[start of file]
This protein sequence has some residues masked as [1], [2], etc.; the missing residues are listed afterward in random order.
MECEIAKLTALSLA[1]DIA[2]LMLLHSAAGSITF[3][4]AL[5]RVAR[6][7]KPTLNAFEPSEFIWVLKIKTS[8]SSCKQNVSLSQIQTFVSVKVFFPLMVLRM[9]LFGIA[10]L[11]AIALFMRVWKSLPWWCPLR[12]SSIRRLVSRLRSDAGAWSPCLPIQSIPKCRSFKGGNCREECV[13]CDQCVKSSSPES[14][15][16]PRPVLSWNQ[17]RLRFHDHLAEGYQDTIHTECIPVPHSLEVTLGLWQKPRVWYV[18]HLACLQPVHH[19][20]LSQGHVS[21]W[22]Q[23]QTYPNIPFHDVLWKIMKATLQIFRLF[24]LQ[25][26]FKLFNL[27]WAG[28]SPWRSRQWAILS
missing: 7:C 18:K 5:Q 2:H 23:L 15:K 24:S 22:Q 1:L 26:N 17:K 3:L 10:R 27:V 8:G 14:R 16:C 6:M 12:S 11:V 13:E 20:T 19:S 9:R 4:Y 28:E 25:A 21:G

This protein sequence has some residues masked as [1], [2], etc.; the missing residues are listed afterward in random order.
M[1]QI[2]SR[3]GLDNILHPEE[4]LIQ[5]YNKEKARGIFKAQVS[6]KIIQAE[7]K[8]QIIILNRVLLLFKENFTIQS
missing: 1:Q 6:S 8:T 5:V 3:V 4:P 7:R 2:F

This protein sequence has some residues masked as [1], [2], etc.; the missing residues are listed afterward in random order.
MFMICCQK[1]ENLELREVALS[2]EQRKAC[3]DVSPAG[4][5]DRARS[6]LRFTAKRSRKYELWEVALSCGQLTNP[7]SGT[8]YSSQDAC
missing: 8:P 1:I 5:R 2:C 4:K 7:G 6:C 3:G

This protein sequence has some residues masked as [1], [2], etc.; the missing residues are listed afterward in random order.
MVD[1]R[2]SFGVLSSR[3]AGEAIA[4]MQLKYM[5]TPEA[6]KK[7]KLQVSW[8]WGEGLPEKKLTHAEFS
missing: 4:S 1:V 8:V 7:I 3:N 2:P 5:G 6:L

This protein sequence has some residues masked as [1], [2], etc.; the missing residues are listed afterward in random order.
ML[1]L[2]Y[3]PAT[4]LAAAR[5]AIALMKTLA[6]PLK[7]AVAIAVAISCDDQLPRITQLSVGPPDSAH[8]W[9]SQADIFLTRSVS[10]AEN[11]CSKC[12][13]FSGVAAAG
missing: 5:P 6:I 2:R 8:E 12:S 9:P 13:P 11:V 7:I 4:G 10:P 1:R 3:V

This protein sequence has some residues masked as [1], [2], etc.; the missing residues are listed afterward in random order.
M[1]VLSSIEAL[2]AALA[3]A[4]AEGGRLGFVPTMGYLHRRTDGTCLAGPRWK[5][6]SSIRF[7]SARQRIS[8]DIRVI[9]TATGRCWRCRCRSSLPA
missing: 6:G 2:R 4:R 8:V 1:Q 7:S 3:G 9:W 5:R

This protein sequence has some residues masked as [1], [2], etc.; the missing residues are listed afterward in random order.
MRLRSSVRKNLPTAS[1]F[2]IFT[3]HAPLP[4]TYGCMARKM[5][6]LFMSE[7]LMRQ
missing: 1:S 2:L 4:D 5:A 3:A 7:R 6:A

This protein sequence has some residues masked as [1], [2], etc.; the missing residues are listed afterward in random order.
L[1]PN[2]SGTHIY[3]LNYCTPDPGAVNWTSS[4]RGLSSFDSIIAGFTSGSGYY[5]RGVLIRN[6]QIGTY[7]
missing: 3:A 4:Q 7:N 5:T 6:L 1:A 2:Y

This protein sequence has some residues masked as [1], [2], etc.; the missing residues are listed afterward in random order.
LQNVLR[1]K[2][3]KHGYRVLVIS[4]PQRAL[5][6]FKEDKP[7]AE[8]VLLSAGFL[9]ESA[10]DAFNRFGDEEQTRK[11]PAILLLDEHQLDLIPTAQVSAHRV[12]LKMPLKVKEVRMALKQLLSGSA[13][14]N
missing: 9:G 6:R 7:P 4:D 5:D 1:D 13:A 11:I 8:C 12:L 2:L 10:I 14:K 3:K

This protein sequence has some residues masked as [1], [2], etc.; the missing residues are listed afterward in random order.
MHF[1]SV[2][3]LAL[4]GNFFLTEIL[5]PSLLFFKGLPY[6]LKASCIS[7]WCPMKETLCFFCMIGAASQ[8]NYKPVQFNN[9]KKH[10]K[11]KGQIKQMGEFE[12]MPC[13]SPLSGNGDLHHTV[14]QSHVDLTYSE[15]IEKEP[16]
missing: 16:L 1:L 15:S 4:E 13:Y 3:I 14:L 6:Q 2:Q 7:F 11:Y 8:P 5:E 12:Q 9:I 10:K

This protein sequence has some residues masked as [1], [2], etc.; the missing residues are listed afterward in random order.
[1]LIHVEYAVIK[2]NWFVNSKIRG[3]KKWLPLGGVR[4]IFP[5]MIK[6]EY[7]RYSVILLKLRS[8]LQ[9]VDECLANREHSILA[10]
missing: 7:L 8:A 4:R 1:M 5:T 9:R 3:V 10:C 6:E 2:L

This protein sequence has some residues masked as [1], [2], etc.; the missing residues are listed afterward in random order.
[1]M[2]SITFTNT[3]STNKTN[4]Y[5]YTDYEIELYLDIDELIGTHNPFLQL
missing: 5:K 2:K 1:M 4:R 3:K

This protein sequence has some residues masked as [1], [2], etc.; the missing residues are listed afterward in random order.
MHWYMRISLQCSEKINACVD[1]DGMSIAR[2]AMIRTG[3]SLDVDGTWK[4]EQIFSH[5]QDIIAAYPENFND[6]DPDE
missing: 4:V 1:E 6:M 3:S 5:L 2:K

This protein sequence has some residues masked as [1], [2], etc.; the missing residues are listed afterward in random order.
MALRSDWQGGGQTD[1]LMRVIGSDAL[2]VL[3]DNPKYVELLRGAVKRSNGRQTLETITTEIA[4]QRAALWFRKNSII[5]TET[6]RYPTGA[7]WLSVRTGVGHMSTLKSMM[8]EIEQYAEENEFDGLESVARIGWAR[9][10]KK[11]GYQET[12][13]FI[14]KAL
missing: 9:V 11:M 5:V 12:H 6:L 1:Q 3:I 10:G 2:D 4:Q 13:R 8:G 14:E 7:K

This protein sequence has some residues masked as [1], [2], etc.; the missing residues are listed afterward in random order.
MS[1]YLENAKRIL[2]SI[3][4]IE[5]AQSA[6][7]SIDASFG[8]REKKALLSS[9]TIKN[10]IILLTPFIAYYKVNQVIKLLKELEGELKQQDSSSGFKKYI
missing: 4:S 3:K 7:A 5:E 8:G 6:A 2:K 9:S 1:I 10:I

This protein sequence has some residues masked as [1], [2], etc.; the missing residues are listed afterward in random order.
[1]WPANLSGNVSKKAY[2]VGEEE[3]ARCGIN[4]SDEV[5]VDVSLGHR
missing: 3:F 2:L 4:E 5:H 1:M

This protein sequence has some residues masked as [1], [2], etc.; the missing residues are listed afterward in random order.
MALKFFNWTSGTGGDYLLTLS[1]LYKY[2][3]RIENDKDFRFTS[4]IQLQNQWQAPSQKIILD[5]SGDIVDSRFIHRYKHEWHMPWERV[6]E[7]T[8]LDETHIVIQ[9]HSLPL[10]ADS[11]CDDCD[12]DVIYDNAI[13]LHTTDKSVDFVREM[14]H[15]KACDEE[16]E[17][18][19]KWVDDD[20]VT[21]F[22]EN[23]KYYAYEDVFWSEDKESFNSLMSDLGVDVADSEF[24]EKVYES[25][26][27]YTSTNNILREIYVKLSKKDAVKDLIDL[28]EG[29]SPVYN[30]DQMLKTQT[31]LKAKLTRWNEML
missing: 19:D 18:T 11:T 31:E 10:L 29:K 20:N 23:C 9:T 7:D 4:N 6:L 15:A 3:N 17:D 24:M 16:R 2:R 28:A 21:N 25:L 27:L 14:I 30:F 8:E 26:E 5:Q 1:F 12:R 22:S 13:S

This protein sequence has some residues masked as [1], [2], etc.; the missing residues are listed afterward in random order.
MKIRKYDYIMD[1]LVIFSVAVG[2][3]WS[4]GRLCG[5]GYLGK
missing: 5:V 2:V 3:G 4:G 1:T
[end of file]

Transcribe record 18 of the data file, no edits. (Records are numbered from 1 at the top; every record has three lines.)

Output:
This protein sequence has some residues masked as [1], [2], etc.; the missing residues are listed afterward in random order.
MKIRKYDYIMD[1]LVIFSVAVG[2][3]WS[4]GRLCG[5]GYLGK
missing: 5:V 2:V 3:G 4:G 1:T